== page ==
John Calipari has mastered the art of benefiting from dishonesty. Calipari has taken two college basketball programs – the University of Massachusetts and the University of Memphis – from relative obscurity to becoming national powerhouses. On both occasions, Calipari conveniently left to take a higher-profile position, first by going from Massachusetts to the NBA’s New Jersey Nets, later by leaving Memphis to coach the University of Kentucky. As it turns out, Calipari reaped the benefits of players like Marcus Camby receiving improper benefits, without suffering the resulting consequences.
I would be remiss if I didn’t mention the caricature that is Chael Sonnen. After being suspended by the California State Athletic Commission for high testosterone levels following his UFC 117 match against Anderson Silva, Sonnen appeared before the commission to appeal his suspension. He claimed that he suffered from the effects of hypogonadism, and needed testosterone replacement therapy, or else he would have the testosterone production of an old man. He further explained that he disclosed his usage of this therapy to George Dodd prior to his fight against Silva, and that he had disclosed to Keith Kizer that he had undergone TRT as well. This was enough for the CSAC to reduce Sonnen’s suspension from 12 months to 6 months.
After Kizer denied that he had ever spoken to either Sonnen or Sonnen’s manager about TRT, the CSAC decided to place Sonnen back on suspension, to be lifted upon the expiration of Sonnen’s license to fight on June 29th. Ultimately, for making a mockery of the CSAC appeal process, Sonnen effectively was able to reduce his suspension despite the extended suspension imposed by the CSAC.
What happens when a fighter takes responsibility for his actions? Ask Thiago Silva, a fighter who was suspended by the NSAC for providing a drug test sample that was “inconsistent with human urine.” After being suspended, Silva admitted to MMA Junkie that he knowingly broke the rules and was taking prohibited substances to treat a back injury. By doing this, all Silva did was ensure that his original 12-month suspension would be upheld.
As it turns out, Nate Marquardt’s suspension by the Pennsylvania State Athletic Commission lasted less than a month. Now, he’s signed with BAMMA to begin what Lex McMahon calls Marquardt’s “path to redemption.” While Marquardt is hardly going unpunished, the script has already been written for Marquardt to make a triumphant return to grace. It’s a story that wouldn’t be possible if Marquardt had, for instance, admitted to cheating and been suspended for 12 months. After all, taking responsibility – full responsibility – is for losers. As so many sports figures have demonstrated, pretending to take responsibility while denying any actual wrongdoing is the way to go.
Nate Marquardt on concussions causing low testosterone & God’s role in this latest predicament
NATE MARQUARDT: “The main thing to see is that the whole time the commission I knew I was on treatment. It wasn’t a question of whether or not I was supposed to be on treatment or not. I was disclosing everything to the UFC, I was disclosing everything to the athletic commission, and the problem came that I had to go on a new treatment three weeks out from my fight and the reason you monitor your levels is because they go up and down and because of the new treatment we didn’t have the amounts set right and basically I tested high. It was slightly over what the commission was going to let me fight at and, you know, my fight got pulled. But the whole time I’ve been, you know, very candid and disclosed everything with the commission, the UFC, and anyone that needs to know and I’ve done everything under the care of a doctor and done everything that the doctor said, so.”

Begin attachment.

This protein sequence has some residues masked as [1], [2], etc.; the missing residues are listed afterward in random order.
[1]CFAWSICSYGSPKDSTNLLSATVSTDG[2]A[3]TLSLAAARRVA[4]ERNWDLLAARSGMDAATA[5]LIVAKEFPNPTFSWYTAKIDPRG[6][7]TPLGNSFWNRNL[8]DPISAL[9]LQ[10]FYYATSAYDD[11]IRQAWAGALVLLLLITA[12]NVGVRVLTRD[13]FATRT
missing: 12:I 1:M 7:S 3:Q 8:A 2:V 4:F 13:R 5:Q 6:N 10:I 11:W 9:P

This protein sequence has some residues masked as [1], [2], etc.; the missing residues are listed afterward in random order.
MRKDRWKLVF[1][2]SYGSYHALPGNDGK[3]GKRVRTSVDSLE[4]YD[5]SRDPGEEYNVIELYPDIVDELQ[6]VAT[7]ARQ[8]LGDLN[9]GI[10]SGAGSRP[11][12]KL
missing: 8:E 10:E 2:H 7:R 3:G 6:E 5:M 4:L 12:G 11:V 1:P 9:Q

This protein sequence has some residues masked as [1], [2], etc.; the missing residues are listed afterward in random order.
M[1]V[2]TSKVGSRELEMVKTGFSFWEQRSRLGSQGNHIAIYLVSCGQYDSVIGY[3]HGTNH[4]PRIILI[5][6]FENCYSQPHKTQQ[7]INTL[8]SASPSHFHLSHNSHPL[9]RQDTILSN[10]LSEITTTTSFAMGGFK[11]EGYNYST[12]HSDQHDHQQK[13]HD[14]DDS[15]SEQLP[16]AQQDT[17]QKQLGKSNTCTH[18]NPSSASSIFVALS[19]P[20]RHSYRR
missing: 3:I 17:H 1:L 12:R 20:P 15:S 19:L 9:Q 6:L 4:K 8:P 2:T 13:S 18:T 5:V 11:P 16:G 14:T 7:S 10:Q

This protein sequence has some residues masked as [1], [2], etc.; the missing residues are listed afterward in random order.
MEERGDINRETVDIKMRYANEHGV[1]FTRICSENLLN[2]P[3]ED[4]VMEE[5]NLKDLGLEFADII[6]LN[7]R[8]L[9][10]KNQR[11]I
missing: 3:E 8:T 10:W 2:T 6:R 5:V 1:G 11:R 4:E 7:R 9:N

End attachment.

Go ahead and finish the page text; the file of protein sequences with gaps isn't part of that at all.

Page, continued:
RON KRUCK: “So, Nate, are you still doing TRT and have you stayed with the doctors that have prescribed this treatment for you since this whole situation has occurred?”
NATE MARQUARDT: “Well, I am currently transferring my medical records over to a new doctor but, yes, I went back on my old treatment which was a milder treatment, there’s no injections, and so, you know, I am going to have to use Hormone Replacement Therapy because an endocrinologist basically told me I have to.”
RON KRUCK: “Will this be for the rest of your life you’ll be doing this treatment?”
NATE MARQUARDT: “I assume, I assume, unless there’s for some chance, you know, something that caused this that’s outside of, you know, normal things that can happen. From what I understand, my condition is a secondary hypogonadism and this condition is not caused by past steroid use as some people are accusing me of. It’s a condition, when you use steroids it shuts off your testicles and my testicles work. It’s something behind that, it’s something in my brain, whether it’s my pituitary or something else that’s causing this and one of the leading causes of low testosterone in athletes is concussions and head trauma and, you know, I would assume there’s a good chance that’s where I got it. You know, I’ve been training for 17 years. You know, I spar with heavyweights, I spar with world class boxers, I mean there’s a good chance that’s what this is.”
RON KRUCK: “We had a urologist on Inside MMA, Dr. Nickolas Tomasic, and he had mentioned that comment that low testosterone is often caused by prior steroid use. So, set the record straight, that is not the situation?”